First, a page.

Art Eatman
March 9, 2009, 07:20 PM
Creature, would you move all the people out of an area where they've been in residence for generations, just because a lion moved in? It seems like you're unknowingly arguing that an animal has rights which are superior to a human's.

The food you eat would not be available to you except for encroachment. Do you believe that encroachment which occurred decades ago is alright, but any new encroachment is bad?

We could dis-encroach and bring back the buffalo, but that would reduce our supply of grains by some 95%.

But what the heck. They're only Africans, these people being denigrated for encroaching, so who really cares?

Socrates
March 9, 2009, 07:27 PM
Jack has a Spanish 9.3 x 62 for sale, but, I'm passing on it for now.

As I've said before, if I have to use a rifle, it's because something wants to eat me. That means, something that is going to stop most anything, but, be light enough to make sure I can carry it all the time, no scope. Probably same reason you like lever guns.
The 9.3 x 62 is on my list, but, I've also got a Interarms Mark X 30-06 I've had for 30 years, and, my CZ 550 Safari, that's up at Jacks, waiting for the reboring. It's a .375, but it's too darn heavy to justify a .375 H&H, when the 9.3 x 62 is just as effective, much less recoil, and, I'm not sure I'd call it a 'big game rifle', maybe medium game, but, can be big game.

Just between the two of us, if I can't kill it with a 30-06, I want something in another category, like a .458 win mag, on a short action, or, on my CZ, a 458 Lott, or, .475 Ackley. I like open sites, short range, and heavy recoil, provided I remember my PAST recoil pad...;)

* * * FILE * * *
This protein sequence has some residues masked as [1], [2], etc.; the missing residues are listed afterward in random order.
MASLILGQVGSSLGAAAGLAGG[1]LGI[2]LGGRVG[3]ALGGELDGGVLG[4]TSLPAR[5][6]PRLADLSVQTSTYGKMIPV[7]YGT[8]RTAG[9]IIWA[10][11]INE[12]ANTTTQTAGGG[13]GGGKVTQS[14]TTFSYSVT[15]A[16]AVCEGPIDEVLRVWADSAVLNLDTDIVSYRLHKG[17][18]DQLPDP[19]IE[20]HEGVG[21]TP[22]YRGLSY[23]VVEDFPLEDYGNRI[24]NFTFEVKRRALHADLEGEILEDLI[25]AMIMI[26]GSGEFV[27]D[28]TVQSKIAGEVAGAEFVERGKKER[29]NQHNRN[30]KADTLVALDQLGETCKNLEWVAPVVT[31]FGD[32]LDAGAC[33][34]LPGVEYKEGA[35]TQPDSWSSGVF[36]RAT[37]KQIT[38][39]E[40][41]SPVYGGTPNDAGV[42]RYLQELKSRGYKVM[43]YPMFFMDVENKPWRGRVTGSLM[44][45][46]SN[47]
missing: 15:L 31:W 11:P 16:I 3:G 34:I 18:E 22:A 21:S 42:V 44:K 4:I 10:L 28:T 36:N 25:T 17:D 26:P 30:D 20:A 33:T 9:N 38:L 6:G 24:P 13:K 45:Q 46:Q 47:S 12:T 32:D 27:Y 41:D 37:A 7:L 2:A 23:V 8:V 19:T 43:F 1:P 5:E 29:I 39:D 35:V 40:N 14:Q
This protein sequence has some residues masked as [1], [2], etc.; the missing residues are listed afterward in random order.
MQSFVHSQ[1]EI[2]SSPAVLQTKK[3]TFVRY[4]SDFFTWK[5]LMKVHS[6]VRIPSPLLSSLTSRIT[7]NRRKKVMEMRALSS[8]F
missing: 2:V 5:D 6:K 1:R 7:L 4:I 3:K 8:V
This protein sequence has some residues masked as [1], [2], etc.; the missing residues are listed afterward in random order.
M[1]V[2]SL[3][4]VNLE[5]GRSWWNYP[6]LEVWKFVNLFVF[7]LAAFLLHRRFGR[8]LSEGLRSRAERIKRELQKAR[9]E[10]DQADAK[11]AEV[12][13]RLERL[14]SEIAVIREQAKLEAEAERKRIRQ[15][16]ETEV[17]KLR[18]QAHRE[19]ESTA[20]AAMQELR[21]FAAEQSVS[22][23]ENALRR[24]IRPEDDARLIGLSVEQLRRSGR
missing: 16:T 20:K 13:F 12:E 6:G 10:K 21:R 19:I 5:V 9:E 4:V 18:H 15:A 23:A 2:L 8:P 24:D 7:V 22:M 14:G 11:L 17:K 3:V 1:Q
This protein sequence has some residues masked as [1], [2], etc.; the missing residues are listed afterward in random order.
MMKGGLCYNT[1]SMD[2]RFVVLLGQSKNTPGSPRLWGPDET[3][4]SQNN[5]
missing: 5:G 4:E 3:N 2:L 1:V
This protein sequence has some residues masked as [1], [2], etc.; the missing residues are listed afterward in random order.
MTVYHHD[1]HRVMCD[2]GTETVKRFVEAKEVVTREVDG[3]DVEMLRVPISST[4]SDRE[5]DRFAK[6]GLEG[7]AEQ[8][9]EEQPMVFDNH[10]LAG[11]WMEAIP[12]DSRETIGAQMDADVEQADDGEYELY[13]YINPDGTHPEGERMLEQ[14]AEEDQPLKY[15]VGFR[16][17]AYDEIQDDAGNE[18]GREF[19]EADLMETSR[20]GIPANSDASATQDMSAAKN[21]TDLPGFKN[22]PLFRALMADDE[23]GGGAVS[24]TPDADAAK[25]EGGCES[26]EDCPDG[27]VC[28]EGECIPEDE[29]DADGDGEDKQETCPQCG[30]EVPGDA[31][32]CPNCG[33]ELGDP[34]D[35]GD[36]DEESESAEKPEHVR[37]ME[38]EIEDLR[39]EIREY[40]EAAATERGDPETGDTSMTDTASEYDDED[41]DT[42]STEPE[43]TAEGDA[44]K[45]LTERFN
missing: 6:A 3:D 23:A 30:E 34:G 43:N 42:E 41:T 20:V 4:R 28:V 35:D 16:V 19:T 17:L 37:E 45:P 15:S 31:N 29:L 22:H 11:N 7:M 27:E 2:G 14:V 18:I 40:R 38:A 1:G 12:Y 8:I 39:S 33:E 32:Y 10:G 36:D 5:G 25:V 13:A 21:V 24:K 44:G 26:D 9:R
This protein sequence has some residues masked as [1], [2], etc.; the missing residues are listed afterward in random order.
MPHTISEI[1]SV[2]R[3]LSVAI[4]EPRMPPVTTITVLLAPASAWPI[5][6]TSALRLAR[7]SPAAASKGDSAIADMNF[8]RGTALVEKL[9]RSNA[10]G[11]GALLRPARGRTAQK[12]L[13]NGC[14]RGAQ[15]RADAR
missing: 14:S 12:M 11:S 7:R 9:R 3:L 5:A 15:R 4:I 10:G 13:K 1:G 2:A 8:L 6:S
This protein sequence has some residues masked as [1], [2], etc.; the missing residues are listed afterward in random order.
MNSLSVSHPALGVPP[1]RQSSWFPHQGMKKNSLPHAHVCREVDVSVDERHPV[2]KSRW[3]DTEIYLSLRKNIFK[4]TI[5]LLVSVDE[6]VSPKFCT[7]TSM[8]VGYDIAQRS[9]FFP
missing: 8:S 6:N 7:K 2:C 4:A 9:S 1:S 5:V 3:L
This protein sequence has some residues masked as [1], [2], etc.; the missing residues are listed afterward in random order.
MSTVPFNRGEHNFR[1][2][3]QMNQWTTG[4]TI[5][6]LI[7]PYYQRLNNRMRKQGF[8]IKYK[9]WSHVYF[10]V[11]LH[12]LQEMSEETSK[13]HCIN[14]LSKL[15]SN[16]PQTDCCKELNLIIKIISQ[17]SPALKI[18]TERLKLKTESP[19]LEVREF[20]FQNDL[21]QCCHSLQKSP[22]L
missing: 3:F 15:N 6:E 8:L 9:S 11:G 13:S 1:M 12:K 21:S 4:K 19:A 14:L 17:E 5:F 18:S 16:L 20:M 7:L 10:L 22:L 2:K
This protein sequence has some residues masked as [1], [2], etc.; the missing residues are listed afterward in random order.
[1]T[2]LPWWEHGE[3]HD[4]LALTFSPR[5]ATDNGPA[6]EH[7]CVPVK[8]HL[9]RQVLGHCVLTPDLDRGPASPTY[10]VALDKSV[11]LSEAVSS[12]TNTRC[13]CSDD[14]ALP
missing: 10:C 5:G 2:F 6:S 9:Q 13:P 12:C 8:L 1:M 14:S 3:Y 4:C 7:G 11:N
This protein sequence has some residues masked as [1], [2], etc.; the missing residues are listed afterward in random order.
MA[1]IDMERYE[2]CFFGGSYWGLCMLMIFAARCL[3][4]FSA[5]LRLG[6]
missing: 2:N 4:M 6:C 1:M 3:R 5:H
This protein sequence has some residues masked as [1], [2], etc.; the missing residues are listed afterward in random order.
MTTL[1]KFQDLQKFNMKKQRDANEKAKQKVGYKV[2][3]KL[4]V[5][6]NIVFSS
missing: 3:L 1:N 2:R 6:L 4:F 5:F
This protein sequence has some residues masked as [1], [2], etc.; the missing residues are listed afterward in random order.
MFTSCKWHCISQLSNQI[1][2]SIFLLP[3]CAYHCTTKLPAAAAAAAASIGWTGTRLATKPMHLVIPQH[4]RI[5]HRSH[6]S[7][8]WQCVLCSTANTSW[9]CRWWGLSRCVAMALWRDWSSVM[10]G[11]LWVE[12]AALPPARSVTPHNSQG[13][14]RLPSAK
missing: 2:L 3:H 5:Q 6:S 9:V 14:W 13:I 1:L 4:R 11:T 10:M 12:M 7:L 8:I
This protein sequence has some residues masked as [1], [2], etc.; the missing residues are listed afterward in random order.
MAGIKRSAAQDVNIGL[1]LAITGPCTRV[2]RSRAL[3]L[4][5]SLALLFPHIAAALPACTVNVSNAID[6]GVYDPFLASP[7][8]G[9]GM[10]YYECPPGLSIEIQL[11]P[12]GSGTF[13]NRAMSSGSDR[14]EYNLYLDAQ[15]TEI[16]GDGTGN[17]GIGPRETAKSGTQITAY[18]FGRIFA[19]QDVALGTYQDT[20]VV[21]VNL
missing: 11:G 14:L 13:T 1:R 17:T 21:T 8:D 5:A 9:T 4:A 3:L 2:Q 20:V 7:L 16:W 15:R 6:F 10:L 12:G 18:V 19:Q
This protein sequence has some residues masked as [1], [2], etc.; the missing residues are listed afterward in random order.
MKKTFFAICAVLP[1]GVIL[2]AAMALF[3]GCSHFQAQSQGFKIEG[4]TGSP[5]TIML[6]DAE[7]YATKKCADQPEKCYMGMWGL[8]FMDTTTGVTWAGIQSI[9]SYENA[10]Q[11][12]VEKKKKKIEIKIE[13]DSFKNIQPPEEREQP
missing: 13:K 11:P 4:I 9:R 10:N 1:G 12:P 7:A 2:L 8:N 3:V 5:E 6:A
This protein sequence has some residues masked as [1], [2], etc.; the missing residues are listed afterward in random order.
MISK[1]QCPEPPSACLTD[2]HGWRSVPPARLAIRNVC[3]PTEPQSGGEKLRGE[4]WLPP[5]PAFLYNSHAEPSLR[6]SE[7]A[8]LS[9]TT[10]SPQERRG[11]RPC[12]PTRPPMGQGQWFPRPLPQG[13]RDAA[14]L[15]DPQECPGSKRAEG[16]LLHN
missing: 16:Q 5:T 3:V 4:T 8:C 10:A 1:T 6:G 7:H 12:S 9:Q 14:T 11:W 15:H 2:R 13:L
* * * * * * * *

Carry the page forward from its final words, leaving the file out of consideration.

I'm trying to get my rifles setup sort of like a set of golf clubs. On the otherhand, Saeed at accuratereloading.com told me just get the .375 H&H. His observation was it's the perfect balance of power, and recoil. His approach, either Barnes X bullets, 300 grains, or, his own, WalterHog 300 grain monometal bullets, at 2700 fps. His is a .404/.375, but, I could bore out the .375 to .375 Weatherby, and get near the same ballistics. That is really a one world rifle. I suppose it doesn't hurt that his brother was the Olympic Skeet champion, and, he taught him how to shoot, and, he's better...

What are your 99's and 71 Winchesters chambered, in, and, what do you usually hunt, and where?

Socrates
March 9, 2009, 07:33 PM
Art:

I think fewer people would be a REALLY good thing. Africa has never really been a place that is managed well, or at least not the places I've heard about.

At some point, stewardship of the planet is just that, and, it doesn't mean just stewardship of animals, but humans as well. Overpopulating humans are just as bad as locusts, if they, and they do, destroy the lands ability to give them life.

I for one, think giving up a few people for a world treasure might not be a bad idea. Chinese certainly agree with me...
I for one, think lions are a world, and African treasure, and, that they are worth giving lives to protect.

As for pulling the race card, that's pretty low. Still, other cultures place less value on human life then ours do. Creature is just agreeing with such staunch advocates of human rights as Mugabe, and a few other African butchers...

By the way, animals ARE move valuable then human life in Africa. When was the last time you saw someone pay 30k to dart any human in Africa, or, 125k to shoot one?